Echoing Sonic Modernities:
Migrant Manila Musicians across Asia-Pacific, 1869 -1948
By meLê yamomo, Assistant Professor (University of Amsterdam)
Discussant: Dr. Alejandra Bronfman, Associate Professor (University of British Columbia)
UBC Liu Institute – Third Floor Boardroom
6476 NW Marine Drive
21 August 2014 (Thursday)
13.00 – 14.30
Lunch will be served at 12.30 noon.
RSVP recommended: email@example.com
Organized by the UBC Liu Institute for Global Issues and UBC Philippine Studies Series
About the Lecture
In the years spanning 1869 and 1948, the globalization of capitalist relations, the improvement of transcontinental travel and worldwide communication, as well as the tolerant political regimes provided the milieu in how modernization of music consumption instigated the ‘uniformization’ in the commodification of various cultural products and processes, while simultaneously fragmenting societies into distinct identities, institutions, and nascent nation-states. In the period that Hopkins (2002) calls the age of modern globalization, and what Bayly (2004) historically marks as the ‘beginning of the modern world,’ when colonial Southeast Asia was inevitably entangled into global modernity, I examine the ‘soundings’ of modernities in Manila and Asia Pacific. My research surveys the spread of town bands and music theatre as part of the modernist aspirations of Singapore, Medan, and Shanghai. Consulting primary and secondary materials across different archives in Asia, I investigate the crucial role of the Manila musicians in this acoustic modernization project across the Asia Pacific. Centripetally, I examine the arrival of travelling musicians, theatre and opera companies which re-casted listening into an act of modern cultural consumption. Centrifugally, I trace the migration of Manila musicians as they engaged in the modernization project of its neighboring Asian cities. I piece together biographies, historical newspapers, and some surviving archival documents to survey some general patterns, and some specific details in the movement of modernities through the movement of sounds and ideas instigated by the migration of Manila musicians.
To understand how modernity was imagined, heard and embodied, I explored the intersections of sound studies, theatre history, musicology, and performance studies. By synaesthetically comparing Hans Belting’s(2001, 2005) iconology theory into what I propose as an Anthropology of Sound, I argue that the sound of modernity is inextricably intertwined with its mediated form (music) and its embodiment. Taking the performing bodies of the Manila musicians as the locus of sound, I argue that the global movement of acoustic modernit(ies) was replicated and diversified through their multiple subjectivities within the entanglements of empire, nation, and individual agencies.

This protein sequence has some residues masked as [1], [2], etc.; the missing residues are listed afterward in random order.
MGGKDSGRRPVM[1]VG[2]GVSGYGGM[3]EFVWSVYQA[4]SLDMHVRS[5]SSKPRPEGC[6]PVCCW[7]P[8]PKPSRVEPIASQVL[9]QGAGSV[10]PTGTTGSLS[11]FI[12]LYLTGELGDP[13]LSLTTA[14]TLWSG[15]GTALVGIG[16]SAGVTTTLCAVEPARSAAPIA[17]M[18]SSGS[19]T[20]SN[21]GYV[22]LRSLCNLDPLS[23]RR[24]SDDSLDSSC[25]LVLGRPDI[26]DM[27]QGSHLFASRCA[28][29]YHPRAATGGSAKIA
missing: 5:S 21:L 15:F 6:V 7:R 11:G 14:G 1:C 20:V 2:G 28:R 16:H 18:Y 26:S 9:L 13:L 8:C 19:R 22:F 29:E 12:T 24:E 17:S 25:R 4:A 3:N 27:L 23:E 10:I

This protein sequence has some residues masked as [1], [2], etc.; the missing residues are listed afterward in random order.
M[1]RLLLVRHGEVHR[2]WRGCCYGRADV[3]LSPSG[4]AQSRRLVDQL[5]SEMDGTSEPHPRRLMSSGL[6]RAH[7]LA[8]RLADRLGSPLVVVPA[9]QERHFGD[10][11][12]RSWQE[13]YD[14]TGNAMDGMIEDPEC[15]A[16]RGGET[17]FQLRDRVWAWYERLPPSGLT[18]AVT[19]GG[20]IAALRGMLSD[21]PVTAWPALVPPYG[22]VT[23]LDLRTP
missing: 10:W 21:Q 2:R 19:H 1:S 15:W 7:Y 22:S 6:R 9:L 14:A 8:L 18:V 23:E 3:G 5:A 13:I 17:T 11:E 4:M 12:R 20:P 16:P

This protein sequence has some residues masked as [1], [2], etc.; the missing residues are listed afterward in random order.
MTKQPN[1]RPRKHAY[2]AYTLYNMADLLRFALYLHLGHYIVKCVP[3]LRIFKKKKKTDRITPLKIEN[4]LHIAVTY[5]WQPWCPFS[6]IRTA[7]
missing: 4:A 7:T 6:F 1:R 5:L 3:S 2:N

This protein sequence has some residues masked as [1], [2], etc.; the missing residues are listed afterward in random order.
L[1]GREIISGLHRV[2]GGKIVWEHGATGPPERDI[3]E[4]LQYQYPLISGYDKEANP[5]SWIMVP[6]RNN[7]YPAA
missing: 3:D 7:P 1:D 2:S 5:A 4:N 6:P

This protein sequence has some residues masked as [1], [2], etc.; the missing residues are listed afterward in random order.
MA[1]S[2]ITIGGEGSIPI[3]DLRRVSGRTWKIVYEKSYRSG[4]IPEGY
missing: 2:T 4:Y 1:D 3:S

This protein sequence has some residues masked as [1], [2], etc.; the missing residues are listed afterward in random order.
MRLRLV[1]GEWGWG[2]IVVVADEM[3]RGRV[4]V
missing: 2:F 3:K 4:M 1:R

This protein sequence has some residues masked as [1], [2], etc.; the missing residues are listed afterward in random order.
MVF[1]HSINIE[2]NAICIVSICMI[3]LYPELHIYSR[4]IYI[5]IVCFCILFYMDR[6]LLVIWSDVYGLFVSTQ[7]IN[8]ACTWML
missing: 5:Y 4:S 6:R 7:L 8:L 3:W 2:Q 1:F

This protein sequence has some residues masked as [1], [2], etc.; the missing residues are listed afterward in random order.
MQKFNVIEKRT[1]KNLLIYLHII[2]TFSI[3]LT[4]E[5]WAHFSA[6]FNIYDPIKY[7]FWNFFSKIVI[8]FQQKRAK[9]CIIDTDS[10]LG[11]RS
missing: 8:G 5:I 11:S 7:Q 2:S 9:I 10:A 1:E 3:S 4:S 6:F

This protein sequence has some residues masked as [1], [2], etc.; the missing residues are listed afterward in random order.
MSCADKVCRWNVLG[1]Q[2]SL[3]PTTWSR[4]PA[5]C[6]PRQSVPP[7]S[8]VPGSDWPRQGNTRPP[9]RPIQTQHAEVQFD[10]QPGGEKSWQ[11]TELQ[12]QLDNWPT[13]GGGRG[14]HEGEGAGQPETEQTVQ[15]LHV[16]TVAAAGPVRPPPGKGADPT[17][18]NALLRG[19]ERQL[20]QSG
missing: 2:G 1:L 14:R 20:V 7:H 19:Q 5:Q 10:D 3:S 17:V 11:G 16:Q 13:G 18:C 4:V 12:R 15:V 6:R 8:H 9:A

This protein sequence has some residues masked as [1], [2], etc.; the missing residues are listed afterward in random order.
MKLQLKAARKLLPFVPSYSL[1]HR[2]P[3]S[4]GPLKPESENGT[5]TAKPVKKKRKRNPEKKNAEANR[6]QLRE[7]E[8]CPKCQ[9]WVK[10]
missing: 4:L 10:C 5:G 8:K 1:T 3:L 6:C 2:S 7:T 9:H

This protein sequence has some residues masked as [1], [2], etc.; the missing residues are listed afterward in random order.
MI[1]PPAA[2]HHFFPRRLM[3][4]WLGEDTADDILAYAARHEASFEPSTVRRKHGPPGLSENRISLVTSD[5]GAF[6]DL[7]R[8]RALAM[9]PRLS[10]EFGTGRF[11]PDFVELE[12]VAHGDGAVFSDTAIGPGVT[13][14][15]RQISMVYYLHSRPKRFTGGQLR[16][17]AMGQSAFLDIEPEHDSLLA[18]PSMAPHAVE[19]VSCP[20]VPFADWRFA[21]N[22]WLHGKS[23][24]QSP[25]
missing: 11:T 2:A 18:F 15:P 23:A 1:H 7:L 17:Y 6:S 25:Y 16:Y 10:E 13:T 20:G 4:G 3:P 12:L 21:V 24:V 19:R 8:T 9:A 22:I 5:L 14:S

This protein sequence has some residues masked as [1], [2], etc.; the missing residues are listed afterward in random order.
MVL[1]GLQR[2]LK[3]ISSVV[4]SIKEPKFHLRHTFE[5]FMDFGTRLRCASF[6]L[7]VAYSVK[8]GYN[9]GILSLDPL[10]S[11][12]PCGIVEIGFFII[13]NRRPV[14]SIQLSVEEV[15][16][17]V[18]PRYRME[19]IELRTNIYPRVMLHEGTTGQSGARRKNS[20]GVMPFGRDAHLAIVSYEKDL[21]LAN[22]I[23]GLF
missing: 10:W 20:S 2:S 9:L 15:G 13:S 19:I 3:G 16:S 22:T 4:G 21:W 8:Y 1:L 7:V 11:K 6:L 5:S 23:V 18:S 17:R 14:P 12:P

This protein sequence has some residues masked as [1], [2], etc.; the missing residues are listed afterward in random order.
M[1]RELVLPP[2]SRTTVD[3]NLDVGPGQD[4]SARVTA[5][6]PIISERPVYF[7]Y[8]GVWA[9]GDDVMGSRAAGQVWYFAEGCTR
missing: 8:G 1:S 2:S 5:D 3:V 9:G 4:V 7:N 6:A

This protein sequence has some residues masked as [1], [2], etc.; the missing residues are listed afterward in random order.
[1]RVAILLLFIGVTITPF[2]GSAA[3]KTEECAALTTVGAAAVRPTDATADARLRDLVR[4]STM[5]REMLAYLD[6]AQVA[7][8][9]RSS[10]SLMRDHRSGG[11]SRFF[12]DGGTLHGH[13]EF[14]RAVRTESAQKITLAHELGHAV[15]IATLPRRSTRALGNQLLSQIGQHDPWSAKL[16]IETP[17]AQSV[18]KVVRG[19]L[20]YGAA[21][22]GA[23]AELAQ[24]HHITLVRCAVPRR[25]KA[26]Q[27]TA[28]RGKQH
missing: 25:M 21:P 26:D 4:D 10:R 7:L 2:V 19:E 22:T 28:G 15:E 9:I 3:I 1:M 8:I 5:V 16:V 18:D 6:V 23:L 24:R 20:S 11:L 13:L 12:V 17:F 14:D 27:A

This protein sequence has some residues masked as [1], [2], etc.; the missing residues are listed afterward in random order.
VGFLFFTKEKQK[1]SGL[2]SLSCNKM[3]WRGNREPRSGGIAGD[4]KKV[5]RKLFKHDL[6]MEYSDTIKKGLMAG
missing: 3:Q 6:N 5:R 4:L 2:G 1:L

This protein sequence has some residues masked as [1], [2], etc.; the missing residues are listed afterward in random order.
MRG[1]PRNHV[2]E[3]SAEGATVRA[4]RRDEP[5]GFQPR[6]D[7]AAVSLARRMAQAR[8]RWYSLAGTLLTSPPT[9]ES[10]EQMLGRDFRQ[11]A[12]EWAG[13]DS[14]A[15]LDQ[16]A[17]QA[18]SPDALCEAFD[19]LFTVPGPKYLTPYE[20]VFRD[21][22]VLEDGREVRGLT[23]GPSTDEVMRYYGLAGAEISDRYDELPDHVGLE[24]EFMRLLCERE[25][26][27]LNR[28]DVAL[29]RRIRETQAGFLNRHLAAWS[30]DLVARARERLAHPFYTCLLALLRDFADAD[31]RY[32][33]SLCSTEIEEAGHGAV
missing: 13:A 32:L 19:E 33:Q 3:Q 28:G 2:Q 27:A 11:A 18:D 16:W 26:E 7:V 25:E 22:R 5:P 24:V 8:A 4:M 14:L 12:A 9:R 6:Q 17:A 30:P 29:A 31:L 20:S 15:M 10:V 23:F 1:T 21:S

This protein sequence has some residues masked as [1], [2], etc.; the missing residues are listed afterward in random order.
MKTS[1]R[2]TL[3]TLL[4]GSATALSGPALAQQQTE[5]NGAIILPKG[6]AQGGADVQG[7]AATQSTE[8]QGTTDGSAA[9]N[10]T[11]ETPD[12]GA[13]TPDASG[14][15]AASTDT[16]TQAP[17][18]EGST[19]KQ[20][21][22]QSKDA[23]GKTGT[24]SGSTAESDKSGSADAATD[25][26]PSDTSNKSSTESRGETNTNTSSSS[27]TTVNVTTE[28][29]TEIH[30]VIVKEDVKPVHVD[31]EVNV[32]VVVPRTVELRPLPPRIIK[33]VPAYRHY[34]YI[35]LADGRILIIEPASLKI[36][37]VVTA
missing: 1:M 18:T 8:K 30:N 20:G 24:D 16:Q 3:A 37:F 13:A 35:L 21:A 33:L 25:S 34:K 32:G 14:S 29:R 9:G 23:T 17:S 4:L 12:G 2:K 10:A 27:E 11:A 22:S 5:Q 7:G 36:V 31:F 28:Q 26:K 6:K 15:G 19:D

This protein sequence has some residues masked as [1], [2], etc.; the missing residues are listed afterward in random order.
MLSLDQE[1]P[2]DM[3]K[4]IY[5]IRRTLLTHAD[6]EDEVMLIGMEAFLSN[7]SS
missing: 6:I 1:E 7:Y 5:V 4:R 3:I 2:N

About the Speaker
Melecio Yamomo is a theatre-maker, and composer. Starting in September 2014, he will serve as an Assistant Professor at the Theater Studies Institute-University of Amsterdam where he will teach Opera and Music Theatre Studies, Sound Studies, and Aesthetic Theories.He is also a a researcher and media specialist at the DFG Project-Global Theatre Histories (Theaterwissenschaft Insitut) in Munich. He just recently completed his PhD this summer at the Ludwig-Maximilans-Universität in Munich (Germany). He moved to Europe from the Philippines in 2008 through an Erasmus Mundus scholarship from the EU to a study a dual Masters in International Performance Research and Theaterwetenschap at the Universities of Amsterdam (Netherlands) and Warwick (UK). Prior to that, he was a lecturer of Theater and Performance at the Assumption University of Thailand in Bangkok, and has worked as a theatre director, composer, and designer in Southeast Asia. He was an Exchange Artist Fellow at the Korean National Arts Council and the Korean National Theatre (2005-2006). He was also an Theatre Artist-in-Residence at CASA San Miguel in the Philippines (1999-2002). He received his training in theatre directing and composition at the Philippine High School for the Arts. [www.meleyamomo.com]